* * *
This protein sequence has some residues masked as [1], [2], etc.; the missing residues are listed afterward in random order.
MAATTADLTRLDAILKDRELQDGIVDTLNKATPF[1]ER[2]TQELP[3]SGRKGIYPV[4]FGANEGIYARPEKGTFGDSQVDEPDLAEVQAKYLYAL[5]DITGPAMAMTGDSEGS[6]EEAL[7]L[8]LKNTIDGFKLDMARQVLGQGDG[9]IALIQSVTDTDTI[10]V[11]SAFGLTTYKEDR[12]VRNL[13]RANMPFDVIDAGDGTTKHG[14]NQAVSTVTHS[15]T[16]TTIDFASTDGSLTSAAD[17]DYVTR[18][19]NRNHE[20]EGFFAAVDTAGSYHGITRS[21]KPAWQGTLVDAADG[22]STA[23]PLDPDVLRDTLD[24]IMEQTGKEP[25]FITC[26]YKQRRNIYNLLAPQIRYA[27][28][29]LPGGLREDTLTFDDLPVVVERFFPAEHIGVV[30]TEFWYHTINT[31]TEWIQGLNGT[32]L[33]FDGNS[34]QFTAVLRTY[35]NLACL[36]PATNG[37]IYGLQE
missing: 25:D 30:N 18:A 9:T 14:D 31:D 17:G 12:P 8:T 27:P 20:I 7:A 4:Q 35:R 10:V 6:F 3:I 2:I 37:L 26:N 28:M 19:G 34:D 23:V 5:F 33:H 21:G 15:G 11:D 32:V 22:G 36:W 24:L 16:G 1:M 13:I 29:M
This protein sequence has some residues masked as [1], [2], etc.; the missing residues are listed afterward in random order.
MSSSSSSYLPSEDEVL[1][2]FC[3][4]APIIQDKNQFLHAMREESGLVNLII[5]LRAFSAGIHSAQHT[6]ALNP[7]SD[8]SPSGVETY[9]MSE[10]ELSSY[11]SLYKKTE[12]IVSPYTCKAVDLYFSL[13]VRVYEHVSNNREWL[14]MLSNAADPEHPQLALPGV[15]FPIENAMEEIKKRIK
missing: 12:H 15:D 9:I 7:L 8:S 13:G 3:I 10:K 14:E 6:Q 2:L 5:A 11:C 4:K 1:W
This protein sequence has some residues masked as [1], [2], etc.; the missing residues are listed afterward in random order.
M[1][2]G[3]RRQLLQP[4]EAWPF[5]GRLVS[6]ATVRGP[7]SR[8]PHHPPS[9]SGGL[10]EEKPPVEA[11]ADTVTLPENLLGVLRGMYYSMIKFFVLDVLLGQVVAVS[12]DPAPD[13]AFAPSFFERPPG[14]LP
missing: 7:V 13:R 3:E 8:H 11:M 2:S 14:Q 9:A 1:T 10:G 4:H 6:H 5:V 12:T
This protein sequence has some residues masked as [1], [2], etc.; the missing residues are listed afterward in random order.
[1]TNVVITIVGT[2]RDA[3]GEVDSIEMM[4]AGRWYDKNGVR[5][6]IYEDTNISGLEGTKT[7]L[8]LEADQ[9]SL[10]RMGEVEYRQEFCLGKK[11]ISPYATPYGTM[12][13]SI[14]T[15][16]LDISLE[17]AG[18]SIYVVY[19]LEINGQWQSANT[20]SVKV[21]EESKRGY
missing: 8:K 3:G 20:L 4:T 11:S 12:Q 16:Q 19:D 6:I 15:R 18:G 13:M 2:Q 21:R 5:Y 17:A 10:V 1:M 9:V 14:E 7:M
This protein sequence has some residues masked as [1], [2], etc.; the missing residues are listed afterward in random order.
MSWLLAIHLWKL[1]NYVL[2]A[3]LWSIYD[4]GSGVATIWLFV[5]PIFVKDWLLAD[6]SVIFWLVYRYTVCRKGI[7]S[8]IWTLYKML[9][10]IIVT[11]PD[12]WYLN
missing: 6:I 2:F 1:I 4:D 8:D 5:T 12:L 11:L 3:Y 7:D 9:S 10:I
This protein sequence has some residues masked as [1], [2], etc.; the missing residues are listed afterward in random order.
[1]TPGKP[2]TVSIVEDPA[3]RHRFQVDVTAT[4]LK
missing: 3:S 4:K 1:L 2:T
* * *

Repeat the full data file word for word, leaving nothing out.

This protein sequence has some residues masked as [1], [2], etc.; the missing residues are listed afterward in random order.
MAATTADLTRLDAILKDRELQDGIVDTLNKATPF[1]ER[2]TQELP[3]SGRKGIYPV[4]FGANEGIYARPEKGTFGDSQVDEPDLAEVQAKYLYAL[5]DITGPAMAMTGDSEGS[6]EEAL[7]L[8]LKNTIDGFKLDMARQVLGQGDG[9]IALIQSVTDTDTI[10]V[11]SAFGLTTYKEDR[12]VRNL[13]RANMPFDVIDAGDGTTKHG[14]NQAVSTVTHS[15]T[16]TTIDFASTDGSLTSAAD[17]DYVTR[18][19]NRNHE[20]EGFFAAVDTAGSYHGITRS[21]KPAWQGTLVDAADG[22]STA[23]PLDPDVLRDTLD[24]IMEQTGKEP[25]FITC[26]YKQRRNIYNLLAPQIRYA[27][28][29]LPGGLREDTLTFDDLPVVVERFFPAEHIGVV[30]TEFWYHTINT[31]TEWIQGLNGT[32]L[33]FDGNS[34]QFTAVLRTY[35]NLACL[36]PATNG[37]IYGLQE
missing: 25:D 30:N 18:A 9:T 14:D 31:D 17:G 12:P 8:T 27:P 20:I 7:A 4:Q 35:R 10:V 6:F 3:I 2:I 37:L 26:N 28:M 19:G 34:D 23:V 5:F 33:H 21:G 15:G 11:D 32:V 22:G 36:W 24:L 16:G 1:M 13:I 29:M
This protein sequence has some residues masked as [1], [2], etc.; the missing residues are listed afterward in random order.
MSSSSSSYLPSEDEVL[1][2]FC[3][4]APIIQDKNQFLHAMREESGLVNLII[5]LRAFSAGIHSAQHT[6]ALNP[7]SD[8]SPSGVETY[9]MSE[10]ELSSY[11]SLYKKTE[12]IVSPYTCKAVDLYFSL[13]VRVYEHVSNNREWL[14]MLSNAADPEHPQLALPGV[15]FPIENAMEEIKKRIK
missing: 12:H 15:D 9:I 7:L 8:S 13:G 3:I 10:K 14:E 6:Q 2:L 5:A 11:C 4:K 1:W
This protein sequence has some residues masked as [1], [2], etc.; the missing residues are listed afterward in random order.
M[1][2]G[3]RRQLLQP[4]EAWPF[5]GRLVS[6]ATVRGP[7]SR[8]PHHPPS[9]SGGL[10]EEKPPVEA[11]ADTVTLPENLLGVLRGMYYSMIKFFVLDVLLGQVVAVS[12]DPAPD[13]AFAPSFFERPPG[14]LP
missing: 7:V 13:R 3:E 8:H 11:M 2:S 14:Q 9:A 1:T 10:G 4:H 6:H 5:V 12:T
This protein sequence has some residues masked as [1], [2], etc.; the missing residues are listed afterward in random order.
[1]TNVVITIVGT[2]RDA[3]GEVDSIEMM[4]AGRWYDKNGVR[5][6]IYEDTNISGLEGTKT[7]L[8]LEADQ[9]SL[10]RMGEVEYRQEFCLGKK[11]ISPYATPYGTM[12][13]SI[14]T[15][16]LDISLE[17]AG[18]SIYVVY[19]LEINGQWQSANT[20]SVKV[21]EESKRGY
missing: 8:K 3:G 20:L 4:T 11:S 12:Q 16:Q 19:D 6:I 15:R 18:G 13:M 2:Q 21:R 5:Y 17:A 10:V 1:M 9:V 14:E 7:M
This protein sequence has some residues masked as [1], [2], etc.; the missing residues are listed afterward in random order.
MSWLLAIHLWKL[1]NYVL[2]A[3]LWSIYD[4]GSGVATIWLFV[5]PIFVKDWLLAD[6]SVIFWLVYRYTVCRKGI[7]S[8]IWTLYKML[9][10]IIVT[11]PD[12]WYLN
missing: 6:I 2:F 1:I 4:D 8:D 5:T 12:L 11:L 3:Y 7:D 9:S 10:I
This protein sequence has some residues masked as [1], [2], etc.; the missing residues are listed afterward in random order.
[1]TPGKP[2]TVSIVEDPA[3]RHRFQVDVTAT[4]LK
missing: 3:S 4:K 1:L 2:T